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Wikileaks’ Julian Assange gets permission to marry fiancé in prison

Published: Updated:

Wikileaks founder Julian Assange has been granted permission to marry his fiancé Stella Moris in Belmarsh prison, the BBC reported on Friday.

The couple have two sons together who were conceived while Assange while living in London’s Ecuadorean embassy, according to Moris, a South African-born lawyer.

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London’s high-security Belmarsh prison service said that Assange’s application was “considered in the usual way by the prison governor.”

In reference to the decision, Moris said that she was “relieved that reason prevailed,” adding that she hoped there would be “no further interference” with their marriage.

Stella Moris stands with her children Gabriel, four, left, and Max, two, as she speaks to the media, outside Belmarsh Prison, following a visit to her partner and their father Julian Assange in London, Saturday June 19, 2021. (Dominic Lipinski/PA via AP)
Stella Moris stands with her children Gabriel, four, left, and Max, two, as she speaks to the media, outside Belmarsh Prison, following a visit to her partner and their father Julian Assange in London, Saturday June 19, 2021. (Dominic Lipinski/PA via AP)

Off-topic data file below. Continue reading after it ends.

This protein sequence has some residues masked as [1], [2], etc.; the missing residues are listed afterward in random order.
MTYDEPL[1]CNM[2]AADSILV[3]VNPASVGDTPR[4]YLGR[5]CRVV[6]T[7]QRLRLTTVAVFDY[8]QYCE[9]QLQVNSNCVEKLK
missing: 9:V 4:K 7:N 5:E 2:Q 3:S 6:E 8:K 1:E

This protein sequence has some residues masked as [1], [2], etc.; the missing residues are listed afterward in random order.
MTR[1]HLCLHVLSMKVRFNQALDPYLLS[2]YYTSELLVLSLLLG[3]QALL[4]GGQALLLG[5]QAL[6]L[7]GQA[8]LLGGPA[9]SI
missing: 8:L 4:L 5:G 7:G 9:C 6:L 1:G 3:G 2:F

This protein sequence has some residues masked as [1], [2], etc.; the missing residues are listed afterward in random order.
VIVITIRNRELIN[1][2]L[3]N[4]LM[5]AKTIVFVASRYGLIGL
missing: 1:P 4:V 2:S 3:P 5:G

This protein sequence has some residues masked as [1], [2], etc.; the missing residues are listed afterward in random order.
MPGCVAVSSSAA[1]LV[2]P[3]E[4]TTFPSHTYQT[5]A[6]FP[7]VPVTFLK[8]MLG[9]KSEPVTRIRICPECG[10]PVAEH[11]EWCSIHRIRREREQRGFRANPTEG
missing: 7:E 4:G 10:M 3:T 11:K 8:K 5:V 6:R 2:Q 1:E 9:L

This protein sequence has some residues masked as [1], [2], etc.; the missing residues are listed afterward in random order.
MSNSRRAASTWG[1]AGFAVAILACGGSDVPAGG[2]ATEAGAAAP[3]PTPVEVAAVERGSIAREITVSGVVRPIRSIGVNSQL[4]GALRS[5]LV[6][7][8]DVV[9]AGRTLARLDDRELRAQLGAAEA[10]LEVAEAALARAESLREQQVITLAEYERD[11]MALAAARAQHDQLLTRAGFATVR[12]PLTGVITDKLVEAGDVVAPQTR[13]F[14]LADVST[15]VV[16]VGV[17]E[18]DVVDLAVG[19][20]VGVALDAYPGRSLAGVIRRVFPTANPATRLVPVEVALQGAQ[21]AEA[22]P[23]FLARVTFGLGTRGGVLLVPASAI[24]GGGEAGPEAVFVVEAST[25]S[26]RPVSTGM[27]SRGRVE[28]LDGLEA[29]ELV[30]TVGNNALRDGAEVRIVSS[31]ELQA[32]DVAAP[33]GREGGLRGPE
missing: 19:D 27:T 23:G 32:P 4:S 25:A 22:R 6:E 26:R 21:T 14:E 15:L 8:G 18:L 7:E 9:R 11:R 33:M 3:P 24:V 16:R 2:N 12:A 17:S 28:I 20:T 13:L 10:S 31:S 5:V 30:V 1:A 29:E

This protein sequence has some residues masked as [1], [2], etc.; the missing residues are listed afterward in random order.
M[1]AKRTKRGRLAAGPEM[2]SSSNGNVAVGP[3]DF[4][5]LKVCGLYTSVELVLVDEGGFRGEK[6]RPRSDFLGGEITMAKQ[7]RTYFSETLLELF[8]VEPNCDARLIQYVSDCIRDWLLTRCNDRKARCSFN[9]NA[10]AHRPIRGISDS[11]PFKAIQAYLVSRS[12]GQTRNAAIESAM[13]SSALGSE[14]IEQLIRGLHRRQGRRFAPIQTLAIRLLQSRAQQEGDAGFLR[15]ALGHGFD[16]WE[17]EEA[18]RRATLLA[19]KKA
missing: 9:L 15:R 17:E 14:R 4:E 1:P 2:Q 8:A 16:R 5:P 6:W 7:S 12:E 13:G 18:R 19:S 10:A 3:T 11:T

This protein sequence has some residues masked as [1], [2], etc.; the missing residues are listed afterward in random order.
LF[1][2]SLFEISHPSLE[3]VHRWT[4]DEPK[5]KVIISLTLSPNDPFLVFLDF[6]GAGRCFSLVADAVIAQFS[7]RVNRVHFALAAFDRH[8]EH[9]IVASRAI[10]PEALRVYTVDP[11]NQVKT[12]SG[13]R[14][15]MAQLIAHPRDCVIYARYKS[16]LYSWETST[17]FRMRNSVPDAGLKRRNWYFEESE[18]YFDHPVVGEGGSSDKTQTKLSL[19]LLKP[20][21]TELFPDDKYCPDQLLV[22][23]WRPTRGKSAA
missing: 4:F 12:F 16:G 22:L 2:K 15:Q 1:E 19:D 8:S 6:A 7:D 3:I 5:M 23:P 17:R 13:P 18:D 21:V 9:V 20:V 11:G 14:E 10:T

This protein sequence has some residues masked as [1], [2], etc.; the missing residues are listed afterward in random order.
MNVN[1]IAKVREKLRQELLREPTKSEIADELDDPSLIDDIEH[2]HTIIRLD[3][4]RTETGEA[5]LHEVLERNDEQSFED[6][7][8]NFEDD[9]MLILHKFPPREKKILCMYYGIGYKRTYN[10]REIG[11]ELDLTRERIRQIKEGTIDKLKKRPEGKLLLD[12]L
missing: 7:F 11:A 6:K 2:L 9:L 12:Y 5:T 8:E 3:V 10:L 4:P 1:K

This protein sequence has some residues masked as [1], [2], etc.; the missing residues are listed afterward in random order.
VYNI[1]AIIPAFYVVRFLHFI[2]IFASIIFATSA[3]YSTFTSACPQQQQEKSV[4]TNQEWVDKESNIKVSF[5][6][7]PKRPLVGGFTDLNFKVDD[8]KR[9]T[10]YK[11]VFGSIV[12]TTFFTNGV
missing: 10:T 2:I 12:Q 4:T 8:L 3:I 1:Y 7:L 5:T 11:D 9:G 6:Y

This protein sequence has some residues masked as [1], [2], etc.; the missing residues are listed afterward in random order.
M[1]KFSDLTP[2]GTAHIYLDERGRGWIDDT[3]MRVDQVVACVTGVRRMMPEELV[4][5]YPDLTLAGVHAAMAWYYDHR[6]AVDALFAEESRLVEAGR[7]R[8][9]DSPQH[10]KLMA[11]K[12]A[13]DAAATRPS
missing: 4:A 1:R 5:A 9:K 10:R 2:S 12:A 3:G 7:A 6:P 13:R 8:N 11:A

Under the United Kingdom’s Marriages Act 1983, inmates are entitled to apply to be married in prison and that they will need to meet the full costs of the wedding, without the help of taxpayer money.

Moris and Assange met in 2011 when she joined his legal team at Wikileaks.

In an interview with the Mail on Sunday in 2020, Moris said that she had been in a relationship with Assange since 2015 and that she was now raising their two sons on her own.

Assange watched the birth of his two children via video link, said Moris.

Assange, 50, has been in prison since he was arrested in April 2019 for skipping bail during a separate legal battle. Before that he spent seven years holed up inside Ecuador’s London embassy, where he fled in 2012 to avoid extradition to Sweden to face allegations of rape and sexual assault.

Sweden dropped the sex crimes investigations in November 2019 because so much time had elapsed, but Assange remains in prison.

The judge who blocked extradition in January ordered that he must stay in custody during any US appeal, ruling that the Australian citizen “has an incentive to abscond” if he is freed.

WikiLeaks supporters say testimony from witnesses during the extradition hearing that Assange was spied on while in the embassy by a Spanish security firm at the behest of the CIA — and that there was even talk of abducting or killing him — undermines US claims he will be treated fairly.
Journalism organizations and human rights groups have urged President Joe Biden to drop the prosecution launched under his predecessor, Donald Trump.

With The Associated Press

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